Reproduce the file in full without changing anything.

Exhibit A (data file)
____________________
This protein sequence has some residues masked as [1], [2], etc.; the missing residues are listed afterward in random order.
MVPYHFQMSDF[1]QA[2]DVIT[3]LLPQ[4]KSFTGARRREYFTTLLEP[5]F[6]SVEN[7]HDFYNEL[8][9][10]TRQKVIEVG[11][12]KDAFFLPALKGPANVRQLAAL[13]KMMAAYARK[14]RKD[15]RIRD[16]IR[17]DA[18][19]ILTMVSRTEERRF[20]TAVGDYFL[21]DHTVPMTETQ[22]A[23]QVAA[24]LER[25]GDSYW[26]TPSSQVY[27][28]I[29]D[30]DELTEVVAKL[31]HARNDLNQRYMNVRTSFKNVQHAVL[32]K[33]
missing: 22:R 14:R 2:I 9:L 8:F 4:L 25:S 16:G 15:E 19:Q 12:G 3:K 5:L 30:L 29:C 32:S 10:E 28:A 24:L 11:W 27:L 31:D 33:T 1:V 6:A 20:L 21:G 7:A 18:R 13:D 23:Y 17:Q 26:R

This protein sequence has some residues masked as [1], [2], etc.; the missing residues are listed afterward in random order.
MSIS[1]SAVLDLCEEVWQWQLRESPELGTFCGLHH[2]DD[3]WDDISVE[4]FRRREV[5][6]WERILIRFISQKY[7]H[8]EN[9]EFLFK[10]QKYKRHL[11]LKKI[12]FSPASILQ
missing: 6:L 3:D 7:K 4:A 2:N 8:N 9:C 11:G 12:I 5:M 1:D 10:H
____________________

This protein sequence has some residues masked as [1], [2], etc.; the missing residues are listed afterward in random order.
MVPYHFQMSDF[1]QA[2]DVIT[3]LLPQ[4]KSFTGARRREYFTTLLEP[5]F[6]SVEN[7]HDFYNEL[8][9][10]TRQKVIEVG[11][12]KDAFFLPALKGPANVRQLAAL[13]KMMAAYARK[14]RKD[15]RIRD[16]IR[17]DA[18][19]ILTMVSRTEERRF[20]TAVGDYFL[21]DHTVPMTETQ[22]A[23]QVAA[24]LER[25]GDSYW[26]TPSSQVY[27][28]I[29]D[30]DELTEVVAKL[31]HARNDLNQRYMNVRTSFKNVQHAVL[32]K[33]
missing: 22:R 14:R 2:I 9:L 8:F 4:L 25:S 16:G 15:E 19:Q 12:G 3:K 5:L 30:L 29:C 32:S 10:E 28:A 24:L 11:W 27:L 31:D 33:T 1:V 6:A 20:L 21:G 7:A 18:R 13:D 23:Y 17:Q 26:R

This protein sequence has some residues masked as [1], [2], etc.; the missing residues are listed afterward in random order.
MSIS[1]SAVLDLCEEVWQWQLRESPELGTFCGLHH[2]DD[3]WDDISVE[4]FRRREV[5][6]WERILIRFISQKY[7]H[8]EN[9]EFLFK[10]QKYKRHL[11]LKKI[12]FSPASILQ
missing: 6:L 3:D 7:K 4:A 2:N 8:N 9:C 11:G 12:I 5:M 1:D 10:H